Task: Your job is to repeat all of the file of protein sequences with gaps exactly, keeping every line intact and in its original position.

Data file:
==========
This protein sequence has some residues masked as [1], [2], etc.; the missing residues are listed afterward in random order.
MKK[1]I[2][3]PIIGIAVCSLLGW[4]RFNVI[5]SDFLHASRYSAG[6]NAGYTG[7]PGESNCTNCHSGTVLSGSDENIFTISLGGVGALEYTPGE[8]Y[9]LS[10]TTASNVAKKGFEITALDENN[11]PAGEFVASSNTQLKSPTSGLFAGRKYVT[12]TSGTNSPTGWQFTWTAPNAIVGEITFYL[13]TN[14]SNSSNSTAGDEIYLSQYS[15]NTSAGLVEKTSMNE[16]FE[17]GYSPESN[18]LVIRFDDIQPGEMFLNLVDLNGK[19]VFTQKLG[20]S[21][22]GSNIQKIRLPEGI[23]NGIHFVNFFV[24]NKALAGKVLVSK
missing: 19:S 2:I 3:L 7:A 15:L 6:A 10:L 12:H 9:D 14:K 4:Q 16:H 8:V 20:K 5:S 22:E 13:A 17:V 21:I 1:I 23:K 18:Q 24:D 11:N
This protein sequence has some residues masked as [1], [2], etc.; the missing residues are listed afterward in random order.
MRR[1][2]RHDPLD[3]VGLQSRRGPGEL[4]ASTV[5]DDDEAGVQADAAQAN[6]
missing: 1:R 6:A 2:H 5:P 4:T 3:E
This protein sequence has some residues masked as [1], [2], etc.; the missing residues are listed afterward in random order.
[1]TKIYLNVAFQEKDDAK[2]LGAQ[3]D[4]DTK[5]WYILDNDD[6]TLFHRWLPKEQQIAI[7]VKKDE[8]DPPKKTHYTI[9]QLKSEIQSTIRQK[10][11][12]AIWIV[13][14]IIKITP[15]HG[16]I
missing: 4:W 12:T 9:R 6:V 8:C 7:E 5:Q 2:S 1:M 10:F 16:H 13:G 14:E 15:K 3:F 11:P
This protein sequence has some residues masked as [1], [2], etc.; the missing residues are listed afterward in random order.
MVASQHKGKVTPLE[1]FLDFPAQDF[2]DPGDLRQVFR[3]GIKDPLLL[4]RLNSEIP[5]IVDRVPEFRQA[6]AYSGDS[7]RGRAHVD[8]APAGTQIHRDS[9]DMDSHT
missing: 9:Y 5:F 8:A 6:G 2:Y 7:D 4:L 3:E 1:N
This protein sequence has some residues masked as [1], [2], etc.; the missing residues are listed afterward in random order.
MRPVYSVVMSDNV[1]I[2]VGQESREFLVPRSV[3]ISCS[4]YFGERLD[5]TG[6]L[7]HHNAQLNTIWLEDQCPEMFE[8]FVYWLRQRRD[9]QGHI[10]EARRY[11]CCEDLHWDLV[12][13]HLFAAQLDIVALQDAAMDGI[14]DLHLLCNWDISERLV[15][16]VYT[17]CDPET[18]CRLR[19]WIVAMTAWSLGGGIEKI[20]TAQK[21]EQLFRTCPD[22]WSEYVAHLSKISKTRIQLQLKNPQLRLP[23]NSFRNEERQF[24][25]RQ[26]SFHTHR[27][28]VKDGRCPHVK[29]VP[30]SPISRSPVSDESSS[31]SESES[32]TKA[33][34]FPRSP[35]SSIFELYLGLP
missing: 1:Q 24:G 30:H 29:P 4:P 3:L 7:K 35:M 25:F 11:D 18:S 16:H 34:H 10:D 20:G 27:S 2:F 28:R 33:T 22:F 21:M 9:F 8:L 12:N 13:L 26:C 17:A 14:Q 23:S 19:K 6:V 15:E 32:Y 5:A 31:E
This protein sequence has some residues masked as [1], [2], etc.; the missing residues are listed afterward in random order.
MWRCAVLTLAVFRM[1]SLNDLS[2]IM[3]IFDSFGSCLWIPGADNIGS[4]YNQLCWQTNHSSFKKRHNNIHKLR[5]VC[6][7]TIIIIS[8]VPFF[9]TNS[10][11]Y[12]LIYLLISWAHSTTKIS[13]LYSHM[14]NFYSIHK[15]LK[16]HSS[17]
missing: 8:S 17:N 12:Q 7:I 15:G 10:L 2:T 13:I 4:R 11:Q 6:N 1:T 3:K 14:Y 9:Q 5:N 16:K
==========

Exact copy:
This protein sequence has some residues masked as [1], [2], etc.; the missing residues are listed afterward in random order.
MKK[1]I[2][3]PIIGIAVCSLLGW[4]RFNVI[5]SDFLHASRYSAG[6]NAGYTG[7]PGESNCTNCHSGTVLSGSDENIFTISLGGVGALEYTPGE[8]Y[9]LS[10]TTASNVAKKGFEITALDENN[11]PAGEFVASSNTQLKSPTSGLFAGRKYVT[12]TSGTNSPTGWQFTWTAPNAIVGEITFYL[13]TN[14]SNSSNSTAGDEIYLSQYS[15]NTSAGLVEKTSMNE[16]FE[17]GYSPESN[18]LVIRFDDIQPGEMFLNLVDLNGK[19]VFTQKLG[20]S[21][22]GSNIQKIRLPEGI[23]NGIHFVNFFV[24]NKALAGKVLVSK
missing: 19:S 2:I 3:L 7:A 15:L 6:A 10:L 12:H 9:D 14:K 4:Q 16:H 8:V 20:K 5:S 22:E 13:A 17:V 21:I 1:I 23:K 18:Q 24:D 11:N
This protein sequence has some residues masked as [1], [2], etc.; the missing residues are listed afterward in random order.
MRR[1][2]RHDPLD[3]VGLQSRRGPGEL[4]ASTV[5]DDDEAGVQADAAQAN[6]
missing: 1:R 6:A 2:H 5:P 4:T 3:E
This protein sequence has some residues masked as [1], [2], etc.; the missing residues are listed afterward in random order.
[1]TKIYLNVAFQEKDDAK[2]LGAQ[3]D[4]DTK[5]WYILDNDD[6]TLFHRWLPKEQQIAI[7]VKKDE[8]DPPKKTHYTI[9]QLKSEIQSTIRQK[10][11][12]AIWIV[13][14]IIKITP[15]HG[16]I
missing: 4:W 12:T 9:R 6:V 8:C 7:E 5:Q 2:S 1:M 10:F 16:H 13:G 14:E 15:K 3:F 11:P
This protein sequence has some residues masked as [1], [2], etc.; the missing residues are listed afterward in random order.
MVASQHKGKVTPLE[1]FLDFPAQDF[2]DPGDLRQVFR[3]GIKDPLLL[4]RLNSEIP[5]IVDRVPEFRQA[6]AYSGDS[7]RGRAHVD[8]APAGTQIHRDS[9]DMDSHT
missing: 9:Y 5:F 8:A 6:G 2:Y 7:D 4:L 3:E 1:N
This protein sequence has some residues masked as [1], [2], etc.; the missing residues are listed afterward in random order.
MRPVYSVVMSDNV[1]I[2]VGQESREFLVPRSV[3]ISCS[4]YFGERLD[5]TG[6]L[7]HHNAQLNTIWLEDQCPEMFE[8]FVYWLRQRRD[9]QGHI[10]EARRY[11]CCEDLHWDLV[12][13]HLFAAQLDIVALQDAAMDGI[14]DLHLLCNWDISERLV[15][16]VYT[17]CDPET[18]CRLR[19]WIVAMTAWSLGGGIEKI[20]TAQK[21]EQLFRTCPD[22]WSEYVAHLSKISKTRIQLQLKNPQLRLP[23]NSFRNEERQF[24][25]RQ[26]SFHTHR[27][28]VKDGRCPHVK[29]VP[30]SPISRSPVSDESSS[31]SESES[32]TKA[33][34]FPRSP[35]SSIFELYLGLP
missing: 1:Q 24:G 30:H 29:P 4:P 3:L 7:K 35:M 25:F 11:D 18:S 16:H 34:H 10:D 20:G 27:S 2:F 28:R 33:T 22:F 21:M 9:F 8:L 12:N 13:L 26:C 17:A 14:Q 23:S 19:K 6:V 15:E 32:Y 5:A 31:E
This protein sequence has some residues masked as [1], [2], etc.; the missing residues are listed afterward in random order.
MWRCAVLTLAVFRM[1]SLNDLS[2]IM[3]IFDSFGSCLWIPGADNIGS[4]YNQLCWQTNHSSFKKRHNNIHKLR[5]VC[6][7]TIIIIS[8]VPFF[9]TNS[10][11]Y[12]LIYLLISWAHSTTKIS[13]LYSHM[14]NFYSIHK[15]LK[16]HSS[17]
missing: 8:S 17:N 12:Q 7:I 15:G 10:L 2:T 13:I 4:R 11:Q 6:N 1:T 3:K 14:Y 9:Q 5:N 16:K